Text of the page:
News » The Week That Was


Also, rats in the walls, Tom Cotton saying no (again) and more.


Quote of the Week

"Regardless of who is responsible for these events today — we need to round up every single Muslim extremist sympathizer and other anti-American crazies and detain them or deport them. And for goodness sake — stop bringing more Muslims into this nation."

— State Sen. Jason Rapert (R-Conway), responding on Facebook to two evidently terrorist attacks over the weekend. In St. Cloud, Minn., a young man of Somali origin, Dahir Adan, stabbed 10 people in a shopping mall before being shot to death by an off-duty cop, and in New York City, a bomb allegedly planted by an Afghan-born naturalized citizen named Ahmad Rahami injured 29. (Aside from Adan, no one was killed in either attack.) Ever eager to throw gasoline on a fire, Rapert went on to urge "Americans [to] start pointing out every anti-American Muslim ... and run them out of our country." Facebook at first removed Rapert's posts, but later reinstated them.

The rats in the walls

First Lady Susan Hutchinson wants more renovations made to the Governor's Mansion due to damage caused by rats, the Arkansas Democrat-Gazette reported last week. The governor's private office in the mansion "looks fine, but it's hideous smelling," Hutchinson told the Governor's Mansion Commission. The only solution to the "rat stench," she said, is to gut the room entirely. Some $62,000 in state funds have already been allocated for renovations to the office (out of a $1.1 million grant to improve the mansion and its grounds). A bottle of Febreze costs about $7 at Walmart, by the way.

Just say no

Republican U.S. Sen. Tom Cotton is keeping up his one-man blockade of five judges to fill vacant seats on the Court of Federal Claims, the venue for citizens to file claims against the U.S. government for matters such as tax disputes and government contracts. The nominees have been held up for two years, despite the fact that the Republican-controlled Senate Judiciary Committee has twice approved them unanimously. The chief judge of the claims court has said it badly needs the vacancies filled. But Cotton, who again last week blocked a vote on the confirmation, is interested in obstruction for obstruction's sake. At the moment, the court contains eight Republican appointees and three Democrats, and adding President Obama's five nominees would even the balance. Cotton insists the court's caseload doesn't warrant filling the vacancies.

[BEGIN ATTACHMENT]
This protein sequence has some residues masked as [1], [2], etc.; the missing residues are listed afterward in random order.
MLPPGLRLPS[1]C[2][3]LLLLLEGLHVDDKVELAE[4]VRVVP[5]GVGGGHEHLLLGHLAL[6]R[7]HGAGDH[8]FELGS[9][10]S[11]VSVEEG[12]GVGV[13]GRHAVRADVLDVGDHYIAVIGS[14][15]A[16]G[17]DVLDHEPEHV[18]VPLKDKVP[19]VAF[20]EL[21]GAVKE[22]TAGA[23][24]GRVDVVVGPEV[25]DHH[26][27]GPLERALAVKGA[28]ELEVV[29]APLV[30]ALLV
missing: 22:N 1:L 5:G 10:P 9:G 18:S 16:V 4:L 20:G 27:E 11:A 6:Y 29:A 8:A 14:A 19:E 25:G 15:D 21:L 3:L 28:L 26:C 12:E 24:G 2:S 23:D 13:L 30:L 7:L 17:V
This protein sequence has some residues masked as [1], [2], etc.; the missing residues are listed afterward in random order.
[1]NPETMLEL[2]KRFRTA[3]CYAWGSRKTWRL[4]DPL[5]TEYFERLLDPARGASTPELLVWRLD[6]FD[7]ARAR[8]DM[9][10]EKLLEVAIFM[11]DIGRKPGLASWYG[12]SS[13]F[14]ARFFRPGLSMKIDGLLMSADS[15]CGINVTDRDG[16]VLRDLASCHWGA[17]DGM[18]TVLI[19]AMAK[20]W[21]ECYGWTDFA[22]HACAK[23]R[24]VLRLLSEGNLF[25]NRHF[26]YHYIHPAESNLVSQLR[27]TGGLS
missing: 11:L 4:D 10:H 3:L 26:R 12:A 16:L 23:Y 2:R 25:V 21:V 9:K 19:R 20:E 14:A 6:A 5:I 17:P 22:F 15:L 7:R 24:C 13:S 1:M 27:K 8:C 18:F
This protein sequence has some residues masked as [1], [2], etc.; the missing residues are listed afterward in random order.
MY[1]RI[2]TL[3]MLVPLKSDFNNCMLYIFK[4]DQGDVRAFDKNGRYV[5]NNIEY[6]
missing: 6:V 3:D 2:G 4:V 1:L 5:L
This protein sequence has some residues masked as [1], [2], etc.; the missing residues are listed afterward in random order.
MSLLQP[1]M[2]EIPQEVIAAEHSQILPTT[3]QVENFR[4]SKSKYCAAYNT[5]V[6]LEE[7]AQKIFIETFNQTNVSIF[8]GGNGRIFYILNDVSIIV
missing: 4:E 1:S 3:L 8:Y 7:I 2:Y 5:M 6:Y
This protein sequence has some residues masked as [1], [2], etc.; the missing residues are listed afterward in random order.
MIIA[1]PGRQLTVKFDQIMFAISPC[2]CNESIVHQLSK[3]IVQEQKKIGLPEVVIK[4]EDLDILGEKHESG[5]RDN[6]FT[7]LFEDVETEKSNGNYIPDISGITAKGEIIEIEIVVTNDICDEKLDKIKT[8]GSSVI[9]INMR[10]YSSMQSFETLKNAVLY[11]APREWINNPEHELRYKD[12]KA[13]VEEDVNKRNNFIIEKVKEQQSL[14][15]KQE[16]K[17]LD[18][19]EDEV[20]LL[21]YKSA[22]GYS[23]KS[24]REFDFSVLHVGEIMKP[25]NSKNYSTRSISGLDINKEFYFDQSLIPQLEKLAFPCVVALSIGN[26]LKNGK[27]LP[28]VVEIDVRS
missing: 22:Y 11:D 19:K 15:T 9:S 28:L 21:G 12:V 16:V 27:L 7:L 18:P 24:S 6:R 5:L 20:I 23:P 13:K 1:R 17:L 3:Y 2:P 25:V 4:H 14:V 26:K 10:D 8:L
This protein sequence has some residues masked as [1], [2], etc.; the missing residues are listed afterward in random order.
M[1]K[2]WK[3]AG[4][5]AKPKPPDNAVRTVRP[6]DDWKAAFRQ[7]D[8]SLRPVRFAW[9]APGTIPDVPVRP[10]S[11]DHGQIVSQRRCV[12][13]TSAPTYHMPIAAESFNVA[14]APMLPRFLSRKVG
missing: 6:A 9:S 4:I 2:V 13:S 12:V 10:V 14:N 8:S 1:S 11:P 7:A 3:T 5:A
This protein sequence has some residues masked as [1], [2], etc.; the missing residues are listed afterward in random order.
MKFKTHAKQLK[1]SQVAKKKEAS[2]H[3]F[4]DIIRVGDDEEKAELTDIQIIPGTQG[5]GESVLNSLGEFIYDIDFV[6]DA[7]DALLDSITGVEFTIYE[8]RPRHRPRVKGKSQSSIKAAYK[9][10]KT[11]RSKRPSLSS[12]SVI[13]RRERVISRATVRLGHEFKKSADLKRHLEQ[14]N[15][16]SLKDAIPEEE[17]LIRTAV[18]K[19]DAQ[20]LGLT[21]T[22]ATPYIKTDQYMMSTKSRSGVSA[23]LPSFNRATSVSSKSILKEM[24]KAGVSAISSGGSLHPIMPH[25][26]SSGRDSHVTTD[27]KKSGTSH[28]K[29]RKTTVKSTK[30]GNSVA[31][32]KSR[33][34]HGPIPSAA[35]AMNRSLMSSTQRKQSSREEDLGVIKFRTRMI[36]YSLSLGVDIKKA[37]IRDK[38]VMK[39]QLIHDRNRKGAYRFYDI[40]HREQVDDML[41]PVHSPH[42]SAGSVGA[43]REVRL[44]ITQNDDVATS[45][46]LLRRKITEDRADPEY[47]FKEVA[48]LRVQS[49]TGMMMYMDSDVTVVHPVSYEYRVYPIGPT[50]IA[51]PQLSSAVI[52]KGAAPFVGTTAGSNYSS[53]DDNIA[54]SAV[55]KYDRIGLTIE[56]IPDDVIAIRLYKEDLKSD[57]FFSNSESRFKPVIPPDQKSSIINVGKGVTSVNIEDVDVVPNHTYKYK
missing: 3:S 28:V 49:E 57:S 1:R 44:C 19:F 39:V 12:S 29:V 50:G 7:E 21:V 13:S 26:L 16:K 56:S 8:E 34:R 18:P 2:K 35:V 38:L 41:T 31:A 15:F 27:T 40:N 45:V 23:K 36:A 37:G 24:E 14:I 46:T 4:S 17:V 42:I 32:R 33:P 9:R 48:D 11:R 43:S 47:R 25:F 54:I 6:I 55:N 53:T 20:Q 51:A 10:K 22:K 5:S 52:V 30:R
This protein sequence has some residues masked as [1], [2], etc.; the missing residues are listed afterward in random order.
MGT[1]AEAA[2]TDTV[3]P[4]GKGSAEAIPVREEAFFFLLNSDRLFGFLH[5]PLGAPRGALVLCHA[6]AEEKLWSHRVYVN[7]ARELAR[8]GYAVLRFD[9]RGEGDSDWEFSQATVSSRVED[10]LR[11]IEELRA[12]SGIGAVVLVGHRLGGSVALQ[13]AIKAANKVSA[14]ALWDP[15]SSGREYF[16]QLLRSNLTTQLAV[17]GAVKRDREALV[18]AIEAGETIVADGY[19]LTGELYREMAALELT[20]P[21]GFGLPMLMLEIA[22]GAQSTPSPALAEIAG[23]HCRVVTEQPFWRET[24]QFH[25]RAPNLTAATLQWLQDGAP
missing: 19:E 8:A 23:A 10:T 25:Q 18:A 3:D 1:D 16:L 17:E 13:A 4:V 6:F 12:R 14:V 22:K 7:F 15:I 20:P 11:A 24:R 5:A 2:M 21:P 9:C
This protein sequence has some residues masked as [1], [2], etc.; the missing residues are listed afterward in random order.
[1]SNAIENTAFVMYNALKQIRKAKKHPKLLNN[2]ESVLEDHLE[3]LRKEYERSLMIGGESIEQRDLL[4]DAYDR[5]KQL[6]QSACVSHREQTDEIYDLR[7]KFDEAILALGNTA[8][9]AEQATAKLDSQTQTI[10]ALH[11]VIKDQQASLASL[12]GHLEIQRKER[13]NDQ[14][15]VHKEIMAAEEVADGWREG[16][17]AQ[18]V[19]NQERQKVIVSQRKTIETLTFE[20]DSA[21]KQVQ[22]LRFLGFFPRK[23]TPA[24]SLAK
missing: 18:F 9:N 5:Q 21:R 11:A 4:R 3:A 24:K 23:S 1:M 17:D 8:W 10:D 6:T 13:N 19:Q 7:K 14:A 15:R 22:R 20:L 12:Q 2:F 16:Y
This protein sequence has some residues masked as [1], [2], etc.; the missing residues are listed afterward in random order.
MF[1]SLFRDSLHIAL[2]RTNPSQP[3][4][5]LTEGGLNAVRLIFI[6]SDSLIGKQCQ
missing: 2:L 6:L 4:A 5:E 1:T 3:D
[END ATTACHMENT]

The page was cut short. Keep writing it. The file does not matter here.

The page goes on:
Beat the house

The battle over a proposed constitutional amendment to allow three more casinos in Arkansas is heating up. The Arkansas Supreme Court last week named retired Judge John Jennings as special master to review evidence in a lawsuit seeking to invalidate the proposal in advance of the November election. Meanwhile, Justice Courtney Goodson has recused from the case. She didn't state a reason, but Goodson has connections to the thoroughbred racing business at Oaklawn Park in Hot Springs, an opponent of allowing more casinos — i.e., competitors — into the state. Governor Hutchinson has appointed Warren Dupwe, a Jonesboro lawyer, as a special justice.

Growing eStem, by the numbers

At a groundbreaking ceremony, eStem Public Charter Schools released an update on its new high school for grades 10-12 on the University of Arkansas at Little Rock campus. The building is slated to open next fall, thereby beginning a dramatic expansion of the charter school's capacity over the next several years. It's an ominous development for the Little Rock School District, which will likely be weakened by a slow drain of families (especially middle-to-upper income households) towards eStem and other charters.

$11.4 million - The amount of a no-interest loan from the Walton Family Foundation being used to finance the renovation of UALR's Larson Hall and the construction of a new addition to the building.

50,000 - The eventual square footage of the facility when completed, not counting 15,000 square feet in classroom space in adjoining Ross Hall to be leased from UALR by eStem.

1,100 - The eventual size of the high school when it is at full capacity. In the 2017-18 school year, it should hold around 450 students, or a growth of 50-75 students for grades 10-12.

500 - The additional seats in grades K-9 that eStem plans to add for the 2017-18 school year alone.

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